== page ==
Five people were killed, 18 were injured and several more were left stranded after an island volcano popular with tourists erupted unexpectedly in New Zealand yesterday. Police said some 50 people were visiting White Island when it exploded suddenly in the early afternoon — hurling ash and rock high into the air.
Two dozen people made it off the island, five of whom have since died. The rest are being treated for injuries, including severe burns.
Nothing is yet known about a group — now estimated to number in the double digits — who are still trapped on the island. “We’re unsure of the exact numbers on there and we’re unsure of their well-being,” said deputy commissioner John Tims.
As night fell, he said volcanic activity made a rescue attempt too dangerous. “The island is unstable, there’s a danger of further eruptions, it is physically unsafe for us to return to the island.”
“I’ve got to consider the safety of our people and emergency services staff.” The eruption occurred at 2:11pm, thrusting a thick plume of white ash 3.6km (12,000ft) into the sky. Seconds before, live camera feeds showed a group of more than a half dozen people walking on the crater floor. Then the images went black.
A “considerable number” of those caught up in the disaster are believed to be Australian, according to officials in Canberra.
As many as 30 people are also believed to be cruise passengers on a day trip from the vessel Ovation of the Seas, Kevin O’Sullivan, chief executive officer of industry body the New Zealand Cruise Association told AFP.
The ship’s operator Royal Caribbean — who had billed the trip to White Island as “an unforgettable guided tour of New Zealand’s most active volcano” — said “a number of our guests were touring the island” but did not confirm that number. The ship has a capacity of around 4,000 people and set sail from Sydney last week on a 12-day voyage. Tourist Michael Schade, made it off the island just in time and was able to capture footage of the devastation.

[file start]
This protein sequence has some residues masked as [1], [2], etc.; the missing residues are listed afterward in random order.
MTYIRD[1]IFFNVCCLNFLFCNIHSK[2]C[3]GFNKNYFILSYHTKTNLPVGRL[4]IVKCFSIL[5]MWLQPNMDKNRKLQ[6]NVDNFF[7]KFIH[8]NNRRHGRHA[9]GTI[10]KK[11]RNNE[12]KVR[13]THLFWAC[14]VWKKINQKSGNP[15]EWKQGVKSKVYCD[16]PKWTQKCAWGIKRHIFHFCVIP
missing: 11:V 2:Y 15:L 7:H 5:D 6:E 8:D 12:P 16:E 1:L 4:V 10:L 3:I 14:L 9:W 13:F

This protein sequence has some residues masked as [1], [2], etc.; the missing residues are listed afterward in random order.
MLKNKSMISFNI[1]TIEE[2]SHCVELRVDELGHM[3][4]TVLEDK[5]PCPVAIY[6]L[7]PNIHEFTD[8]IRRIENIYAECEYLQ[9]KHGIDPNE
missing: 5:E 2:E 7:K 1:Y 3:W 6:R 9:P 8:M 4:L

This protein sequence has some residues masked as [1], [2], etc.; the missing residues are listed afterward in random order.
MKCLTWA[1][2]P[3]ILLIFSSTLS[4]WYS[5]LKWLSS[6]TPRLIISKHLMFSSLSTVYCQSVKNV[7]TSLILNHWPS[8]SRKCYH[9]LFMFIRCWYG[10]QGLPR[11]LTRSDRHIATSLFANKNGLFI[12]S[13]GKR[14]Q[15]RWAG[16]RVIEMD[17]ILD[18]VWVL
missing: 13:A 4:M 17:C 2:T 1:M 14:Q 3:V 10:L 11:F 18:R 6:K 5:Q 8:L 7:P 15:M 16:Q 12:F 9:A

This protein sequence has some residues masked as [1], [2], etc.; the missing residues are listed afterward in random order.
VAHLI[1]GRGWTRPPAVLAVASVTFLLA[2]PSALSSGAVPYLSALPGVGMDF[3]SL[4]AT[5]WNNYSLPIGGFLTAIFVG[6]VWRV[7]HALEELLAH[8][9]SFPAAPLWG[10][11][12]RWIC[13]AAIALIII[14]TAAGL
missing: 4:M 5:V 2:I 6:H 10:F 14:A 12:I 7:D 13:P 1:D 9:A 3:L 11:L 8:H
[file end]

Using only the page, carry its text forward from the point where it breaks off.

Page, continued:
His videos showed groups of startled tourists clustered by the shoreline, waiting to be evacuated as the ground around them smouldered, the sky filled with white debris.
An ash-caked helicopter lies damaged nearby. As his ship hurtled away, the caldera became virtually invisible, shrouded by a thick bank of ash. Volcanic Air said they had landed a helicopter on the island shortly before the eruption carrying four visitors and one pilot. All were now accounted for.
“It had landed on the island. What happened after that we don’t know, but we know that all five made it back to Whakatane on one of the tourist boats,” a company spokesman told AFP. Guillaume Calmelet, the co-director of Skydive Tauranga, saw the eruption from above as he took a customer on a tandem skydive from a plane 12,000ft above the Bay of Plenty.
“As soon as the parachute opened there was this huge cloud that was really different to whatever we’ve seen before,” he told AFP.
“I could see it coming out in freefall, so probably about 30 seconds for the whole cloud to form, if that. It was pretty quick.”
The country’s National Emergency Management Agency described the eruption as “moderate”, although the plume of ash was clearly visible from the mainland and from satellites flying overhead.
“We have seen a steady decline in activity since the eruption. There remains significant uncertainty as to future changes but currently, there are no signs of escalation.”
White Island — also known as Whakaari — is about 50km offshore in the picturesque Bay of Plenty and is popular with adventurous tourists willing to don hard hats and gas masks. It is New Zealand’s most active volcano cone and about 70% of it is underwater, according to government-backed agency GeoNet. Around 10,000 people visit the volcano every year. It has erupted frequently over the last half-century, most recently in 2016. In August of that year the New Zealand Defence Force airlifted a 2.4-tonne shipping container onto the island to serve as an emergency shelter in case of an eruption. “Sudden, unheralded eruptions from volcanoes such as White Island can be expected at any time,” said University of Auckland volcanologist Shane Cronin.
“The hazards expected from such events are the violent ejection of hot blocks and ash, and formation of ‘hurricane-like’ currents of wet ash and coarse particles that radiate from the explosion vent.” “These can be deadly in terms of causing impact trauma, burns and respiratory problems.
The eruptions are short-lived, but once one occurs, there are high chances for further, generally smaller ones as the system re-equilibrates.
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